I was very excited to see That Brown Show, and so, it seems, was everybody else in the audience, because they were much more boisterous than usual. In most other settings, this would have been somewhat irritating (in some parts, the audience cheered so loudly that I could barely hear the music), but after attending so many Indian student performances, I’ve accepted that this exuberance is simply part of the show.
I think all the ensembles did a very nice job, but I know I’ve seen much better from some. Sahana Music could have been a little more balanced – the vocalists didn’t perform much, while there were several percussion solos – but I loved the harmonium solo. Taal is capable of far more than what the piece they performed let on. The storyline of their dance, Robin Hood, could have been more connected to their choreography. The choreography itself seemed more fit for a nightclub until they started incorporating movements inspired by Indian classical dance, which they performed much more gracefully. It is possible that this was a deliberate juxtaposition between the more graceful Merry Men and the decadent King Richard, but if so, a more obvious difference would have helped. The Michigan Bhangra team had, as always, a very energetic performance, and their movements were crisp and unified, even those of the handkerchiefs they were flicking around. I wish they hadn’t had a video playing in the background, because after I noticed it all it did was distract me. Michigan Manzil had a really cohesive performance, and I was amazed at the unison they displayed despite the throng of people onstage. Their storyline for the dance – 21 Jump Street – worked really well with their performance, and their style and energy remained consistent throughout even when they were blending moves from different genres of dance. Sahana Dance was my favorite: they did a beautiful job of blending the three styles of dance that were represented onstage. Often, they take turns highlighting each dance style, but this time they managed to dance at the same time, and it worked really well. And they had some really unique music choices (that transitioned well) and some beautiful geometric formations. Michigan Izzat, as per usual, had a really tight performance with their hallmark crisp movements and a very well implemented storyline. Someday, though, I’d like to see them do more lyrical movements. I think it would add a lot of range to their repertoire, and I know they’re skilled enough to perform them. Lastly, Wolveraas had some really lovely musicality and very consistent energy, and they didn’t let that slip even despite a couple minor mishaps. This year, TBS was a competition – why I don’t know, and I hope it isn’t actually going to happen annually – and Izzat won the audience’s vote.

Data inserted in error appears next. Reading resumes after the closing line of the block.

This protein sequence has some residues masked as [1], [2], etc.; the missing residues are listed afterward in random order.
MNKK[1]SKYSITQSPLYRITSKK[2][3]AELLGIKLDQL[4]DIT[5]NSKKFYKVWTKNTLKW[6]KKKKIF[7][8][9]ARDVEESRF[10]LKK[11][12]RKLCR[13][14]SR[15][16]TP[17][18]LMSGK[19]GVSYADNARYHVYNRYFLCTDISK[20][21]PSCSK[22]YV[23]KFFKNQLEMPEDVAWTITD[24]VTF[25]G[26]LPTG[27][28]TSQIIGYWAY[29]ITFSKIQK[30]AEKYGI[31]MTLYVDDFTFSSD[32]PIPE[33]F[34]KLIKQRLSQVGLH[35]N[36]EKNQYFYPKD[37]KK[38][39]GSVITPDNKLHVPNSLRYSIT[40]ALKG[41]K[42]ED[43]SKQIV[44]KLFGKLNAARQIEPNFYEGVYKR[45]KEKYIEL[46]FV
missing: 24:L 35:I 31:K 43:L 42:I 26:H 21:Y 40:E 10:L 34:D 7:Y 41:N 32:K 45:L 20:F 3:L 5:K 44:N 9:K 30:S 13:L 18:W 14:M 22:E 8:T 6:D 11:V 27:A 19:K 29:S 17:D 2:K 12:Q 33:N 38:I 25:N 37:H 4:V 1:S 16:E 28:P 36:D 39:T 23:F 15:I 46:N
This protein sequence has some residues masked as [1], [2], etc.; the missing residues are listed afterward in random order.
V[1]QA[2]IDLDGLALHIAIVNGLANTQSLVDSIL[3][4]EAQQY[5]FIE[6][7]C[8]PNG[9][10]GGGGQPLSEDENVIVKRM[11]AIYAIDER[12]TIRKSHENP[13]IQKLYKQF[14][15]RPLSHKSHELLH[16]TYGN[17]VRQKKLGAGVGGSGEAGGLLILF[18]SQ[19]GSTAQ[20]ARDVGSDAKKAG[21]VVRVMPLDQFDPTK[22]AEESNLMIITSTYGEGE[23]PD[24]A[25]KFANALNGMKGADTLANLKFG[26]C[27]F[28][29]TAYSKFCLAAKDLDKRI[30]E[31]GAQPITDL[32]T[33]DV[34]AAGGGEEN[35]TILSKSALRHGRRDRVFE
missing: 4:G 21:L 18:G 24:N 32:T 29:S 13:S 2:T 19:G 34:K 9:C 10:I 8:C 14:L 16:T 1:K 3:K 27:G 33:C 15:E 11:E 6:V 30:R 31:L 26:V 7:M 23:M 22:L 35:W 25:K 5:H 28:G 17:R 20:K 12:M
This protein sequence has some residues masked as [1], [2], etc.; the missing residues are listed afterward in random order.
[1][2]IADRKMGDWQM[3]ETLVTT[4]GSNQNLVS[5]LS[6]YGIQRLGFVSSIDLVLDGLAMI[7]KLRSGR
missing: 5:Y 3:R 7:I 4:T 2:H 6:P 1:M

Strangely, Hill Auditorium as a venue didn’t seem to help anyone. Somehow the sound seemed muffled, not as bright as usual, and that leeched energy from everybody’s performances. This was not helpful, because these performances require a lot of energy, and I realized then that not all of that can come from the performers. But that couldn’t really be helped. My last note, though, is something that can be fixed: I really wish they would get their tech together. There were some hiccups with videos, sound editing, and sound balance that seem to happen at every show, and I know those are things that are so easily fixed with some minor attention to detail.